Protesters upset about the disappearance and presumed death of 43 students from a teachers' college in Iguala in the state of Guerrero marched through Mexico's capital city. For the most part, the demonstrations were peaceful.
MEXICO CITY (AP) – The former police chief of Iguala, where 43 students went missing in 2014, was detained Friday after two years at large in a development that Mexican authorities hope could shed new light on the disappearances.
The National Security Commission announced that federal agents arrested Felipe Flores in Iguala, in the southern state of Guerrero, in the morning.
Attorney General Arely Gómez tweeted that the detention "will allow the collection of key testimony to clarify the facts of Iguala."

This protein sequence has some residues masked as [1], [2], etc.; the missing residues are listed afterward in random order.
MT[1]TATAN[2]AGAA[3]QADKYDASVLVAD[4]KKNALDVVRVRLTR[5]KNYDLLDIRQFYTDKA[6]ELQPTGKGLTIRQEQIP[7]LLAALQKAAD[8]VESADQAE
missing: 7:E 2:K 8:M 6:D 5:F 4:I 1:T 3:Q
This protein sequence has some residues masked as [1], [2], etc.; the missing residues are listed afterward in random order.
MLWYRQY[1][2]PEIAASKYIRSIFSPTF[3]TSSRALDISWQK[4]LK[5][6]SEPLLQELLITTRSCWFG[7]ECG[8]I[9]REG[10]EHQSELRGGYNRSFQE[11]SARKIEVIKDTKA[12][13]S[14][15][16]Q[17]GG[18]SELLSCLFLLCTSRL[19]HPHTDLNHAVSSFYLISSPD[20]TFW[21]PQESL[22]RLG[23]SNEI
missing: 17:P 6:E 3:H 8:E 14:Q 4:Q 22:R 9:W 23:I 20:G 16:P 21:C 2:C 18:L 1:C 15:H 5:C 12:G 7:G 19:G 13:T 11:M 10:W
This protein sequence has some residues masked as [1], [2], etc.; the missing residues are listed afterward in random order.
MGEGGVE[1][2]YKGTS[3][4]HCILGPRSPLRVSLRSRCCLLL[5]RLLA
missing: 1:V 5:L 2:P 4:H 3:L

The students from the teacher's college at Ayotzinapa were taken by police in Iguala on Sept. 26, 2014, and have not been heard from since.
Prosecutors say they were handed over to a drug gang, killed and incinerated in a massive fire at a trash dump. But independent experts who reviewed evidence in the case have cast into doubt the contention that the students' bodies were burned, and the victims' families continue to vocally demand more answers.
The disappearances and authorities' inability to conclusively clear up what happened to the students have been an embarrassment for the government of President Enrique Peña Nieto.